Now that all the drama over Fire and Fury has started to subside, life in the world of nonfiction seems to be getting back to normal. This week I’ve got a couple of new books – one that I’ve actually read! – along with news about the Best American series and an award going to a very deserving doctor.
But before we jump in, make sure you enter our giveaway for your very own library cart! Enter here!
The New York Times journalist John Leland set out to meet some of the city’s oldest inhabitants for a series on America’s fastest-growing age group: those over eighty-five. He wondered: Is there a threshold at which life is no longer worth living? The six elders Leland interviewed took him in a different direction. Beyond illuminating what it’s like to be old, physically and materially, they provided a life-changing education in resilience and joy. Happiness Is a Choice You Make is a rare, intimate glimpse into the end of life, and the insight that can enhance the years preceding. What he finds is deeply heartening: Even as our faculties decline, we still wield extraordinary influence over the quality of our lives. Happiness is a choice we make.
New Books, Read and On My Radar
The Milk Lady of Bangalore by Shoba Narayan – Woo, it’s a new book that I’ve read and can officially endorse! After years in New York, Narayan and her husband decide to move back to India to raise their daughters. Soon, Narayan develops a relationship with the woman who sells fresh cow’s milk across the street, Sarala. They become friends, of a sort, and the relationship leads Narayan to explore the role milk and cows play in Indian culture. I thought this book was an engaging and funny cultural history of a subject that I didn’t know I was excited to learn about. I wish Narayan had done a little more to interrogate some of the economic disparities that were part of her neighborhood, but that’s a quibble with an otherwise excellent book.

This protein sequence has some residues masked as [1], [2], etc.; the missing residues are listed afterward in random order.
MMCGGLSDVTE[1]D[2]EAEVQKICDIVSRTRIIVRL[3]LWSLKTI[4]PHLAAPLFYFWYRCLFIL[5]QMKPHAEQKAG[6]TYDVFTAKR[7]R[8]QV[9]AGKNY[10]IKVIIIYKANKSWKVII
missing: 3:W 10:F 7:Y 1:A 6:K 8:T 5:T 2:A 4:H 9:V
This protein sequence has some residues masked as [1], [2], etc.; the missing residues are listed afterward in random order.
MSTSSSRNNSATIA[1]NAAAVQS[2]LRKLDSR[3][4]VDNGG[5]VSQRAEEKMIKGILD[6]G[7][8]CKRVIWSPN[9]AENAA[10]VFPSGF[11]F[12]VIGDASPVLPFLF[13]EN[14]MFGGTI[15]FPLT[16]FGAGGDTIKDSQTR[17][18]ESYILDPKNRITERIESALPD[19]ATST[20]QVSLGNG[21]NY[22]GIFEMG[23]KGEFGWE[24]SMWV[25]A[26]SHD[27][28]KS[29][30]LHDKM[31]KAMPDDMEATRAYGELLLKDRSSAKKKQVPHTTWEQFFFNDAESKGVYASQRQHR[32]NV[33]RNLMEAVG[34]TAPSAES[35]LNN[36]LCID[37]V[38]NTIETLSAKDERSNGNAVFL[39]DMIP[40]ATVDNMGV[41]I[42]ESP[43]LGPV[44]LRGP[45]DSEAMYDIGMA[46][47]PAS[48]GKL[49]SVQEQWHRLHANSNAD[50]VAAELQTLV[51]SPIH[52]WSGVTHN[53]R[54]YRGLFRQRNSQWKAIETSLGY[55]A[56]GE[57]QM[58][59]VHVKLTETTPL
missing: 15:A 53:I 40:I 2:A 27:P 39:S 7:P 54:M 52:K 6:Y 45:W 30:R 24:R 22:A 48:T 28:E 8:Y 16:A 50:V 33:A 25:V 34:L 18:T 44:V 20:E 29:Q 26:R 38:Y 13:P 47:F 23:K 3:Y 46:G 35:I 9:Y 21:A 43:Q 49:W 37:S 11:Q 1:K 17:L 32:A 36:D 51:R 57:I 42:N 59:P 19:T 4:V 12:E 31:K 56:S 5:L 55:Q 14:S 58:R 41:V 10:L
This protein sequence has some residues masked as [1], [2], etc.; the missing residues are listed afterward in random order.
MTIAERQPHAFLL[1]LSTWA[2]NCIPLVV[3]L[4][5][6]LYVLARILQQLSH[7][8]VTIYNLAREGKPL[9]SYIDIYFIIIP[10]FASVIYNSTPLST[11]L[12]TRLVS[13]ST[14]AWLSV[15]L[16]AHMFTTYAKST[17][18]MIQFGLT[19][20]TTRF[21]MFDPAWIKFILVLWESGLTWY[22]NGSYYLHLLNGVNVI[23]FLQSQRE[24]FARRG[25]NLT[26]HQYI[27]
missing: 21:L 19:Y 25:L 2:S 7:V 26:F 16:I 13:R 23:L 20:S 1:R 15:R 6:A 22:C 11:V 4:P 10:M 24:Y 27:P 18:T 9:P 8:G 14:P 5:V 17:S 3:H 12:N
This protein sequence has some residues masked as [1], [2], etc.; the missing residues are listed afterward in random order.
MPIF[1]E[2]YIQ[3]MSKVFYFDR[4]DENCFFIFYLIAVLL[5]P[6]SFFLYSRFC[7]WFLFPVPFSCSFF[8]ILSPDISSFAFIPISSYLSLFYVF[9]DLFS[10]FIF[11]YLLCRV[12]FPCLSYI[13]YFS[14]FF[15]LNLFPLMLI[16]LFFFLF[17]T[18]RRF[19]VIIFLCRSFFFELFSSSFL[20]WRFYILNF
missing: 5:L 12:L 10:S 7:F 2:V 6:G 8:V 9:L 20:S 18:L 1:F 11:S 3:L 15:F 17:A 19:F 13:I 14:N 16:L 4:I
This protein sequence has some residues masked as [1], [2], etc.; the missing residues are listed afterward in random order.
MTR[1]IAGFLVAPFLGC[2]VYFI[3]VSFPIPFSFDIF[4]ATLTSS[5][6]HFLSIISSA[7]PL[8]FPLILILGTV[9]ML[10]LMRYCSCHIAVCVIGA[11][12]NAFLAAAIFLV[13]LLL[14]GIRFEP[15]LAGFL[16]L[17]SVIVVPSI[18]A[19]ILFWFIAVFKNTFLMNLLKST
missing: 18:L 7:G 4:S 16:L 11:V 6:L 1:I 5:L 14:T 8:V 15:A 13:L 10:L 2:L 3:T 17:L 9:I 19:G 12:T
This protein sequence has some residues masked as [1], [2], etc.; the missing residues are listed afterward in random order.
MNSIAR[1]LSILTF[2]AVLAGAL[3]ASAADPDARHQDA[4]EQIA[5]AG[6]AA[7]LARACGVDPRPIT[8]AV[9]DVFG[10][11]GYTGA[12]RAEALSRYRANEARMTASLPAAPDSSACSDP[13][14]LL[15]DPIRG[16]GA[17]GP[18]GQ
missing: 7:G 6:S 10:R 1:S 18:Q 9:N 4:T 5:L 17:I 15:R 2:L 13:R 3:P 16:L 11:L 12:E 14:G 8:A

Swearing Is Good for You by Emma Byrne – I am in for a book of popular science on the benefits of swearing. In the book, Byrne explores recent research on swearing – why we like to do it and what it can tell us about other humans. Swearing, as you may have guessed, has a long history, and a range of possible benefits to from trauma recovery to increased cooperation. Sounds like a damn good read!
Editors for Best American Series announced
I am so psyched that Cheryl Strayed will be guest editing the 2018 edition of Best American Travel Writing from Houghton Mifflin Harcourt. Theater critic Hilton Als will be overseeing the Essays book, and food critic Ruth Reichl will edit a new edition on Food Writing.
Paul Farmer recognized by National Academy of Sciences
Dr. Paul Farmer, founder of Partners in Health, has been awarded the 2018 Public Welfare Medal by the National Academy of Sciences. Farmer’s name may ring a bell if you’ve read Tracy Kidder’s 2003 book Mountains Beyond Mountains. In it, Kidder writes about PIH and the organization’s work fighting tuberculosis in Haiti, Peru and Russia. Farmer also wrote extensively about his work in Haiti and what was needed to help that country following a devastating 2010 natural disaster in the book Haiti: After the Earthquake. Both books are excellent, but Mountains Beyond Mountains is the more narrative of the two, if that’s your reading preference.
Great Bookish Deals
It’s another week of great memoirs in Kindle Deals. A few of my favorites are: